“And whatever you break up, loose, dissolve or put off on earth shall be, having already been broken up, loosed, dissolved or put off in Heaven.”

Again, the key phrase here is, “I WILL GIVE you the authority and power. It hadn’t yet been given because the Holy Spirit had not yet been released. As a foretaste — a sample — of what was to come with that release of the Spirit, John records the following when Jesus rose from the dead and appeared to His disciples.


John 20:21-23: 21Then said Jesus to them again, Peace be unto you: as my Father hath sent me, even so send I you. 22And when he had said this, he breathed on them, and saith unto them, Receive ye the Holy Ghost: 23Whose soever sins ye remit, they are remitted unto them; and whose soever sins ye retain, they are retained.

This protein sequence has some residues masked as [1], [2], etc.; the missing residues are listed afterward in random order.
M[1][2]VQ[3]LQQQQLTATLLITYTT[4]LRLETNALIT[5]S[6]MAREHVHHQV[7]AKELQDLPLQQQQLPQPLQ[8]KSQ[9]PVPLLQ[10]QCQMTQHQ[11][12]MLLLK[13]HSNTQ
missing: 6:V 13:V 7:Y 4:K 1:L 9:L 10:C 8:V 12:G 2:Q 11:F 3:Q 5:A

Get it? The very first exercise of the power of God for those who receive the Holy Spirit is to remit sin — to eradicate it in a person’s life such that it never existed.

The second exercise of the power of God is to “krateo” someone’s sins. There are several ways in which we can apply this: Most of our English translations translate krateo” to “retain.” However, this word comes from it root, “kratos,” which means: to rule over, to seize by force, to use strength to take hold of. Let me take a momentary side-trip in the Greek to give you an example of this word in a sense you are more familiar with.

Ephesians 6:12: For we wrestle not against flesh and blood, but against principalities, against powers, against the rulers of the darkness of this world, against spiritual wickedness in high places.

This phrase “rulers of the darkness of this world” should be better rendered, “world rulers of darkness,” and is translated from the Greek word, kosmokrator, which is a conjunction of “kosmos” (the world [as an orderly and decorated version of what otherwise exists universally]) and “krateo” (to rule over).

The Message Translation of John 20:23 expresses this rather uniquely.